Condors in thick of Pacific race heading into busy stretch

Photo: Mark Nessia

Patrick Williams, Features Writer

The Bakersfield Condors have hit the AHL season’s stretch drive.

Ahead of them is a packed schedule that includes 16 games in March, 27 games total over the last 58 days of their regular season.

Whether or not they can put the pedal down remains to be seen, but pulling out a hard-fought 4-3 overtime win against San Diego last night is another good step for head coach Colin Chaulk’s club.

Having lost three games in row before facing the Gulls, the Condors found themselves trailing 2-0 in the opening 3:35 of the contest. They were also without several regulars, including captain Brad Malone, defensemen Philip Broberg and Markus Niemelainen, plus forwards Jayden Grubbe, James Hamblin and Matvey Petrov. But they do own an excellent power play that is sixth in the AHL at 20.8 percent, and that can pull them through on nights like that.

Lane Pederson scored twice on the power play in the first period while Raphael Lavoie tacked on another man-advantage tally. And Olivier Rodrigue settled in after those opening two San Diego goals, providing 28 stops until Carter Savoie could end the game in overtime for the Condors.

The victory also put a bit of extra space between Bakersfield and the resurgent Gulls. The Condors are part of a four-team pack which sees three points separate fifth from eighth place in the Pacific Division, where the top seven clubs will qualify for the Calder Cup Playoffs. If they can find success down the stretch, however, they will be very well positioned for another trip to the Calder Cup Playoffs. They have not missed the postseason since 2018.

At various points this season, Bakersfield yielded as many as 10 games in hand to Henderson. The road ahead next takes them to Tucson for a pair of games this weekend against one of the top clubs in the AHL, followed by a home date with Roadrunners next Wednesday.

The busy schedule potentially puts Bakersfield in a much more advantageous spot than last season, when it took a 19-9-0-1 run coming out the AHL All-Star break to help the Condors finally lock up a fifth-place spot. They can avoid a late scramble like that this year.

“What we have done is set ourselves up to be in a position to use these games in hand as an advantage,” Chaulk said. “I think last year we had our backs against the wall.”

To be sure, it already has been an eventful season for the Condors, and that starts with the NHL parent club. An NHL club’s struggles can quickly impact the AHL affiliate, and Bakersfield has been no exception. For one, the Edmonton Oilers endured a 3-9-1 start that resulted in head coach Jay Woodcroft being replaced by former Hartford Wolf Pack head coach Kris Knoblauch back on Nov. 12.

Just before that coaching change, the Condors also had Oilers netminder Jack Campbell arrive in November after clearing waivers. Campbell signed a five-year, $25 million contract as a free agent going into the 2022-23 season but he had his own difficult start this past fall. At 32, Campbell found himself back in the AHL and trying to save his career.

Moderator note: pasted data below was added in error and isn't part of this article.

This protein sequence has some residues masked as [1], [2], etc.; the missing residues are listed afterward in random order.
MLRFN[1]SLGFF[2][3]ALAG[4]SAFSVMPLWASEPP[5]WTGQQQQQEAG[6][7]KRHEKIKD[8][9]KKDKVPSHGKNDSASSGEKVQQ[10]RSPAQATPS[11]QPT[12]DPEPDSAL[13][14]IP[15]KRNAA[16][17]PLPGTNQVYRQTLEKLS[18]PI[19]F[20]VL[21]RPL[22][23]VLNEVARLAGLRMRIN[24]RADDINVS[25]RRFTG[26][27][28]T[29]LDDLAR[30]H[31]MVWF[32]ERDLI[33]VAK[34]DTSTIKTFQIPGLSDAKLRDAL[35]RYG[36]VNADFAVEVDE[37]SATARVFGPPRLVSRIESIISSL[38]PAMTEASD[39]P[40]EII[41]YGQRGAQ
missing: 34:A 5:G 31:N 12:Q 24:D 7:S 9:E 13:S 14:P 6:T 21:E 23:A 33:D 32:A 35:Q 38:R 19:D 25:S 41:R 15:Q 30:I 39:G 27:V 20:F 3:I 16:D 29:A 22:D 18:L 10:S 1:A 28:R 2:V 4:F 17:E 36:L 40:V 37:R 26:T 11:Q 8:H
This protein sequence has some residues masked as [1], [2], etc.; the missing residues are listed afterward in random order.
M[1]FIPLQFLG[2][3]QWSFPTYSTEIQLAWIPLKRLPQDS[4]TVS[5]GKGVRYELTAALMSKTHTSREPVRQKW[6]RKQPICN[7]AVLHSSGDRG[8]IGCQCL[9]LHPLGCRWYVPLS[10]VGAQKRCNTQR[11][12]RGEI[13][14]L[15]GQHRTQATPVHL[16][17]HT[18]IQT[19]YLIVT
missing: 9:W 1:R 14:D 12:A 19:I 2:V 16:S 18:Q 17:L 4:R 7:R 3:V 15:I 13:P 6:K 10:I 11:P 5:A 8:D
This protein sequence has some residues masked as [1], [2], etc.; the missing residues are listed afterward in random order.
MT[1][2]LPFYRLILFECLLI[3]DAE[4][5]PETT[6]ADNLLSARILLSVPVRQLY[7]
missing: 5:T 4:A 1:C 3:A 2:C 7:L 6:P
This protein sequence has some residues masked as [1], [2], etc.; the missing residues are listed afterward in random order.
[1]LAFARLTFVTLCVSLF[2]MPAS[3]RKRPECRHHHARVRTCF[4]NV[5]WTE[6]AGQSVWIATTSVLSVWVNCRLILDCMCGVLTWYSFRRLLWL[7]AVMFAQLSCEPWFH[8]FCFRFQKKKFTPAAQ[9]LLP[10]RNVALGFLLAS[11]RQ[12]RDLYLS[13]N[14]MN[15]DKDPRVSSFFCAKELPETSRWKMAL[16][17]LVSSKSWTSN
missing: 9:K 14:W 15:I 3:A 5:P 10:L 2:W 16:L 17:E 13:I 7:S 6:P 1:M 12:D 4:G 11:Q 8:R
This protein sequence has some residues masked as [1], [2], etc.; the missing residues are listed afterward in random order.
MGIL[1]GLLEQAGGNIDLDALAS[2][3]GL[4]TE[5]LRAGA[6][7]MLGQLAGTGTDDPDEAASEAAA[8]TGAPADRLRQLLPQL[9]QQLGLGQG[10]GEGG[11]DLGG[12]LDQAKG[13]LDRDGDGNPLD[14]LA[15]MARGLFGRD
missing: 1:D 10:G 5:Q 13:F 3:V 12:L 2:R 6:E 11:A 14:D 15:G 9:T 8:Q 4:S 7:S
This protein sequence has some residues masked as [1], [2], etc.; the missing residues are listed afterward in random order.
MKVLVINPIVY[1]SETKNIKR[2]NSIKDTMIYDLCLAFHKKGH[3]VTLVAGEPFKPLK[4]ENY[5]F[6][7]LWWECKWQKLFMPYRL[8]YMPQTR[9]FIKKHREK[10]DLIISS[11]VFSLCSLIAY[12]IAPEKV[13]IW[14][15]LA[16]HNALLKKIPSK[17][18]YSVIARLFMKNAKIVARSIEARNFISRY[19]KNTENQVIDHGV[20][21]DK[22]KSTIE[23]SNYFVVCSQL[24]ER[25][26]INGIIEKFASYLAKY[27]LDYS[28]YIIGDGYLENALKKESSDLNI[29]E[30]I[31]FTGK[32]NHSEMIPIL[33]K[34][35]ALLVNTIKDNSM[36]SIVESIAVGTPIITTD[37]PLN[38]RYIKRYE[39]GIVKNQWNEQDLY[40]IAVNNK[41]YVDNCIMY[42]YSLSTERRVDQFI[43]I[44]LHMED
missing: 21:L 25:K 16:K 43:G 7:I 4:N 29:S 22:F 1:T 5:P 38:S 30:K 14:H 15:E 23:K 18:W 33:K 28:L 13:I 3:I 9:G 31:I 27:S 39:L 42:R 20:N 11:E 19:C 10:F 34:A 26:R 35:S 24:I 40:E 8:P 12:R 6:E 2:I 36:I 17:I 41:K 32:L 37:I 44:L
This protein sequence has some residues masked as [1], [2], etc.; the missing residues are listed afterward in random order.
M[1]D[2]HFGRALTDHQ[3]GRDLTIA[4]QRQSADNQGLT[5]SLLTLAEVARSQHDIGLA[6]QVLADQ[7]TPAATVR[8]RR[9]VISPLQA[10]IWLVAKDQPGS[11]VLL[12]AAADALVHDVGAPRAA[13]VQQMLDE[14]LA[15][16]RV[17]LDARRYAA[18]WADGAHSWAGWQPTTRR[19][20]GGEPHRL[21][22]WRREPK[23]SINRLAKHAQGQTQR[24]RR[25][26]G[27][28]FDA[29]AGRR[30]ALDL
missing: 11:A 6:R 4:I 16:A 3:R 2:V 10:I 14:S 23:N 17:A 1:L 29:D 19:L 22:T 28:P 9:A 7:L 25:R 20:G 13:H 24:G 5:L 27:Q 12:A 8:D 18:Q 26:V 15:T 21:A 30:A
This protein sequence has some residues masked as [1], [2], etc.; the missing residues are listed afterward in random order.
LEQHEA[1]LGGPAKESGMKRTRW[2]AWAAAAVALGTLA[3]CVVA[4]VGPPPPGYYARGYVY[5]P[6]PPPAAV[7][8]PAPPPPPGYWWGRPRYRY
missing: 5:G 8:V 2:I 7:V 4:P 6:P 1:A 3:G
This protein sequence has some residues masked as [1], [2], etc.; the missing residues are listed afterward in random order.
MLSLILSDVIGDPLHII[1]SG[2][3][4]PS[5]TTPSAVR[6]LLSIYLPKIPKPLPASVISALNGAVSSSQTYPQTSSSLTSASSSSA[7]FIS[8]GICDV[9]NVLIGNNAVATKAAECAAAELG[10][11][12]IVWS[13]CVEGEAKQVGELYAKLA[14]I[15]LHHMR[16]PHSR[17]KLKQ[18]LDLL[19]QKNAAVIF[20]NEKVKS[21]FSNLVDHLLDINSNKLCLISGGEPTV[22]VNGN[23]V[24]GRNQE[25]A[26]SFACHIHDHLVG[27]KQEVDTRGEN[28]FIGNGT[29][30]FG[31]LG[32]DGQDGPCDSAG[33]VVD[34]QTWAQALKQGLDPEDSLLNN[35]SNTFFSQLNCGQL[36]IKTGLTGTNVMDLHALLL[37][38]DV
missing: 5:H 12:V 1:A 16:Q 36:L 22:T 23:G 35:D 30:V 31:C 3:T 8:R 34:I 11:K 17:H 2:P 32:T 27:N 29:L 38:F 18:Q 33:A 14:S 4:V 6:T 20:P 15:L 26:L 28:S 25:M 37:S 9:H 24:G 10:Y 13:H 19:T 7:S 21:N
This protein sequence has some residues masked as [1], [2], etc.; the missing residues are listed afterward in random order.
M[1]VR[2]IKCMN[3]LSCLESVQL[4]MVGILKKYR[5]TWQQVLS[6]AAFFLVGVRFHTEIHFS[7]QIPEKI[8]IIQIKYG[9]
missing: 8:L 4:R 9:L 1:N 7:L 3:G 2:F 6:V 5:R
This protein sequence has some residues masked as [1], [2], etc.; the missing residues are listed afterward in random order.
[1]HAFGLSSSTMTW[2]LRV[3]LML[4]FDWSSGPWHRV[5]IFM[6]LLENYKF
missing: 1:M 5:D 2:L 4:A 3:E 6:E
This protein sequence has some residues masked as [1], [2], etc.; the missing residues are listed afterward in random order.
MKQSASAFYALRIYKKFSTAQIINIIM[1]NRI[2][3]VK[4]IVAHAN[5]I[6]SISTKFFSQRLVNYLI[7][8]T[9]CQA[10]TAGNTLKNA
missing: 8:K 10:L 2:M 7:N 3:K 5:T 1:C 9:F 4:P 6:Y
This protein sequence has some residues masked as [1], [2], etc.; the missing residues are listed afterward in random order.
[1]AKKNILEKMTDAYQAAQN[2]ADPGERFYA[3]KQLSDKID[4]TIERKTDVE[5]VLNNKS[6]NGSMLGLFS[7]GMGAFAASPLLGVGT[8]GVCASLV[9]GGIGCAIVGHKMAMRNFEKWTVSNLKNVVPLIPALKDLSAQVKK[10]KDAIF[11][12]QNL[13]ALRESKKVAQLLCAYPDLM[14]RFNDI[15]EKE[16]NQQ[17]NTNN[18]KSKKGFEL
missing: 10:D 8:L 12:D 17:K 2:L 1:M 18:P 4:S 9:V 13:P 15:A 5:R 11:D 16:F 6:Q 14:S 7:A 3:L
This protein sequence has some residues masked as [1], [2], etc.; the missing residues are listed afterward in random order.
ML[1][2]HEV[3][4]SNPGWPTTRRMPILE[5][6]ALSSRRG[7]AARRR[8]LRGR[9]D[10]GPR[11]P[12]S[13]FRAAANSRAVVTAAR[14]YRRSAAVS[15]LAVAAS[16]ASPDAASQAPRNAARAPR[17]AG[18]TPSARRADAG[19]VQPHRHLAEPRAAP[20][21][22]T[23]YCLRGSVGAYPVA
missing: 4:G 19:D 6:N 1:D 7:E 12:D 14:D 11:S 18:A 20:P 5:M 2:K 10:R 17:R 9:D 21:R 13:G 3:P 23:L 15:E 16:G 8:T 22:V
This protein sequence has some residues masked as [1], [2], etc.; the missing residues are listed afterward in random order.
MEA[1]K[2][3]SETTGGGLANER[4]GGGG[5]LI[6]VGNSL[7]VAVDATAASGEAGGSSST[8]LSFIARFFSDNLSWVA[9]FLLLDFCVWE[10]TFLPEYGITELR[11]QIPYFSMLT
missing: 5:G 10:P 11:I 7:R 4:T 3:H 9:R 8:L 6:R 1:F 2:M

By mid-December the Condors found themselves at 8-10-0-1 and somewhat adrift in the always-grueling Pacific Division. But a 10-1-1-1 charge quickly offset that slow start; by the time the Condors reached the midpoint of their season, they were sitting at 19-13-2-2 on Jan. 31.

“It’s interesting,” Chaulk said in thinking back to Campbell’s early days with the Condors. “Like anything, when you go into a new department or you move jobs but you’re doing the same thing in a different area, it takes a little bit of time for you to get your rhythm. It takes time for you to get your feel, to work with new people. There’s no amount of games or amount of days to put on it. It’s more of a feeling.

“I think Jack, for example, you need to go through that time for him to feel everybody out and for us to feel him out. [Condors goaltending coach Sylvain Rodrigue] has done a fantastic job from a technical perspective. You try to learn about the players. Just normal conversation. Not about hockey. Making them feel that you’re on their side. You’re there to help them.”

Another task for Chaulk and the Condors involved Broberg, a 22-year-old whom the Oilers selected eighth overall in the 2019 NHL Draft. He spent 46 games with the Oilers last season only to find himself back in the AHL again.

“You see him come up, come down, have successes, have failures,” Chaulk said of the top prospect. “I think he is drawing on experience. At this time in the American League, he’s playing close to 30 minutes. He’s able to calm a bad D-zone coverage shift down. The other team makes a push, and he’s able to skate it out of trouble or make a really good pass to bring pressure off a heavy forecheck.

“Those are things that he could do periodically before. He’s doing them more consistently now. There’s still areas of his game that we’d like to see grow, but he’s impacting the game all over the ice in different situations on a nightly basis, and that’s hard to do.”

The Oilers ended up turning around their season after Knoblauch arrived. A season that was in danger of falling apart before it was a third over now has plenty of optimism. Buoyed in part by a 16-game winning streak, the Oilers are now firmly in control of their playoff positioning. At the AHL level, the Condors are trying to secure that same grip on a playoff spot.

“I’m super happy for anybody from the American League to get an opportunity in the National League,” Chaulk said. “For Kris to go in and do the job he’s done, it’s exceptional, and it shows that there’s good coaches in the American League. We’re here in Bakersfield to help the Oilers.

“That’s our job.”